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Anatomy of A Play


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#1 Earl34

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Posted 07 December 2010 - 07:57 PM

This week is a little tough in the sense that I thought I had a pass play to discuss that was really interesting. The problem is that when I went back to look at it, it simply wound up being far less impressive than I thought when I watched it happen the first time. Nonetheless, as I've always told my students, not every case is exciting but they're all interesting. So, here's a play that unfortunately, did not lead to any points but it did show us some of the best of what the Browns can do. In other words, it's time to give y'all some HILLIS!

Situation: 1Q, 5:16 left, Browns have just been pinned inside their 10 yard line.
Score: 0-0
Down: 1st & 10 on the -6 (and you've got Jake Delhomme within the shadow of his own goal post)

1. Presnap and Run Game Tutorial



The Browns come out in '12' personnel (1 back, 2 TE) and have Watson to the left and Royal to the right. This is called many things by different offenses but generally speaking you can call this a double tight or "Ace" formation. The two WR are flanked off the line to the right (not on the screen). So, if I'm calling this formation in the huddle, it's "Ace, twins right". The Dolphins are in a 3-4 front and the safety is buzzing down toward Thomas. Their formation is shifted slightly. Against 2 TE formations, the defense has to declare one of them to be the "threat" and clearly they've designated Watson to be that guy.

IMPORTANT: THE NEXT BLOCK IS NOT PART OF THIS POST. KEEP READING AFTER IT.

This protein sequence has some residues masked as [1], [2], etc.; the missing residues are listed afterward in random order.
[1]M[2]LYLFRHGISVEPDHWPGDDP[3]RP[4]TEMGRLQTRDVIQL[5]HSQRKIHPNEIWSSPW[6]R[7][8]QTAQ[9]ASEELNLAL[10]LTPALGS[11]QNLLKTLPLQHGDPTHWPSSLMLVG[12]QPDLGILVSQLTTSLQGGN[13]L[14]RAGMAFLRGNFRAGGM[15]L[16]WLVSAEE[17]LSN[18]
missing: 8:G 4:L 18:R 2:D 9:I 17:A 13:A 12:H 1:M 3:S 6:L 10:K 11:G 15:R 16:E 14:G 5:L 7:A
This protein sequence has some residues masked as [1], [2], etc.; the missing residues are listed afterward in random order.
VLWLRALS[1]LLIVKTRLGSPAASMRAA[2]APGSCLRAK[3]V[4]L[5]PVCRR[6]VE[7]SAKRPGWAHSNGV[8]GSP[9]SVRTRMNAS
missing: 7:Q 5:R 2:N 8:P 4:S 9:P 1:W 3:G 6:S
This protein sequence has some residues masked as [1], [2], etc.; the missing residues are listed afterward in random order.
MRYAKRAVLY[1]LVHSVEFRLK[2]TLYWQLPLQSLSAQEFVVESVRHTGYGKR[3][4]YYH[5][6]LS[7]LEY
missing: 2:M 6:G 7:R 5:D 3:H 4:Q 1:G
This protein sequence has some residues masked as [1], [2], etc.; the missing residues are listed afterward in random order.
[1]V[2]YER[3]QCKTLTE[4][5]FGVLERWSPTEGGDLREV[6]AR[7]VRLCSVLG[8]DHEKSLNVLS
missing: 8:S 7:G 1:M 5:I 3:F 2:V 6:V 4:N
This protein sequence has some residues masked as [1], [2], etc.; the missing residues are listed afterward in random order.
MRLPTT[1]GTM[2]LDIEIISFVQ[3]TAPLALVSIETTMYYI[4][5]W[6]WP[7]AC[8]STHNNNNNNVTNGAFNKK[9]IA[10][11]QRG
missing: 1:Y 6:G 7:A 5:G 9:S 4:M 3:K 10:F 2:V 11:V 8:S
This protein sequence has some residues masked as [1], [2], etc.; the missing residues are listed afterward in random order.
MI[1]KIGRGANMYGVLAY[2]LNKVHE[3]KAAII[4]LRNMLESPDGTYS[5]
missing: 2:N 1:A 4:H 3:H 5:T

You'll also notice some letters and numbers. Let's talk about the numbers first. In basic terminology going all the way back to youth football there is a numbering system for the ball carriers. The QB is the "1" back, halfback is the "2" (see Hillis?), FB is usually "3". In some of your backfield heavy sets like the wishbone, there's also a "4". In any case, that back gets the ball and has to go thru a hole. These are designated by numbers. As you can see it starts in the middle and moves its way out. Odd numbers to the left and even to the right. The "3" hole, for example, is between Steinbach and Thomas. So, if you wanted to call a run play off-tackle to Thomas' left, you would call it "25" and then you'd assign a description to tell you what the lead blockers are going to do (e.g., "blast", "power").

Now, let's look at the letters above the numbers. On defense, they have to be able to communicate about the running lanes too but they don't use a numbering system. They use letters to define the gaps. The gap between center and guards are the right and left "A" gaps. The gap between guard and tackle is the "B gap" and between tackle and TE, "C" gap. The gap outside the TE is the "D" gap. This is (to my knowledge) universally how it's called. Now, the different defenses may treat the gaps differently even if they call them the same.

In a 4-3 defense, the players on the line of scrimmage are playing 1-gap defense meaning that they are responsible for one hole only and they're typically trying to penetrate through that gap.

In the 3-4, it's a little different (unless you're Shaun Rogers and do whatever the hell you want when you feel like it and, in the process give up a long gain to Michael Turner). In the Parcells/Belichick/Mangini 3-4 (aka, the "Fairbanks-Bullough 3-4"), the players on the line of scrimmage play a "2-gap" principle where they engage an offensive player and try to control both gaps to either side. For instance,a NT will engage the center and play both A-gaps. This then allows the LBs to fill and make the play. In the "Phillips" variant, it uses smaller linemen than the usual 3-4 and they penetrate along with a LB on every play (more like a 1-gap). It's far more aggressive and it's what you see Wade Phillips run in SD and Dallas. The third 3-4 variant is the "LeBeau Zone Blitz" which is not totally 2 or 1 gap. The NT plays two gap and the DE's tend to drop out and switch with LBs or continue to rush.